If you need cash for a large purchase, you might consider a Home Equity Line of Credit (HELOC). These types of loans allow you to borrow against the value of your home. Here is what you should know.
A HELOC is a form of credit that acts similar to a credit card. It allows you to borrow against the value of your home and then repay it as you go. You’re borrowing based on the equity, which is your home’s value minus what you owe on the mortgage. This repayment plan only lasts usually about 10 years. After that, you must pay back the amount you borrowed in regular payments.
What You Need
Not everyone will be approved for a HELOC. While lender requirements vary, you will usually need the following:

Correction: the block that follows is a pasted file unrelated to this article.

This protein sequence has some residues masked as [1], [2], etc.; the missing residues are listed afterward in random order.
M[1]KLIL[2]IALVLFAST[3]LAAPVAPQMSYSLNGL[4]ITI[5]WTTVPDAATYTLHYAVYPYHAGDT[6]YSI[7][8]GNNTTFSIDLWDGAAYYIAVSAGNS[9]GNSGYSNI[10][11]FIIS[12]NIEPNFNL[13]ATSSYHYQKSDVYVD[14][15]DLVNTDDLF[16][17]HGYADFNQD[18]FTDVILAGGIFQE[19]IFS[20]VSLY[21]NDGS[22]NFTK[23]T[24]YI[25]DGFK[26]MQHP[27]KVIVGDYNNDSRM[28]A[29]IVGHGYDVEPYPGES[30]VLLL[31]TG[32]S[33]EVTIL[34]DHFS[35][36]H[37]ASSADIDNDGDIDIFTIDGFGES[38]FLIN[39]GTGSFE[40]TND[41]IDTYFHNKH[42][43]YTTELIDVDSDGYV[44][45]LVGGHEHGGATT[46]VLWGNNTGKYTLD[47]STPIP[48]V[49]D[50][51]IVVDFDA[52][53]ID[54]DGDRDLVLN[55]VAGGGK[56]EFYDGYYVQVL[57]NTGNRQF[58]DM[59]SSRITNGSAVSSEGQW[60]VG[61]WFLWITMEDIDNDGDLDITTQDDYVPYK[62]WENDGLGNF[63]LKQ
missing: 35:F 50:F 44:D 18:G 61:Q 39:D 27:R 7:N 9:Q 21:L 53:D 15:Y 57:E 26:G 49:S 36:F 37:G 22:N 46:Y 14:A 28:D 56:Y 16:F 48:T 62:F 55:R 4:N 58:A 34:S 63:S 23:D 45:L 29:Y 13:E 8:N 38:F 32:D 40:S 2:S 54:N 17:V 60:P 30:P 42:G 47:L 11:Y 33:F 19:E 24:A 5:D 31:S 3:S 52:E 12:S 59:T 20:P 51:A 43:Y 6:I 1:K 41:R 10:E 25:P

Lender requirements will vary, but here’s what you’ll generally need to get a HELOC:
Home equity of 15 percent or more
A debt-to-income ratio lower than 40 percent
A good credit score, usually 630 or higher
HELOCs have a few upsides. Because you’re putting up your home as collateral, lenders view these loans as lower risk. That means you’ll be getting fairly low interest rates compared to other types of loans. Also, during the repayment period you only pay the interest, which keeps your payments low.
As you might guess, the major downside of a HELOC is that if you fail to repay the loan you could lose your home. The other big downside is that HELOCs have variable interest rates, so if they go up by a lot, it might make payments too much. Consider your financial situation before taking on a HELOC.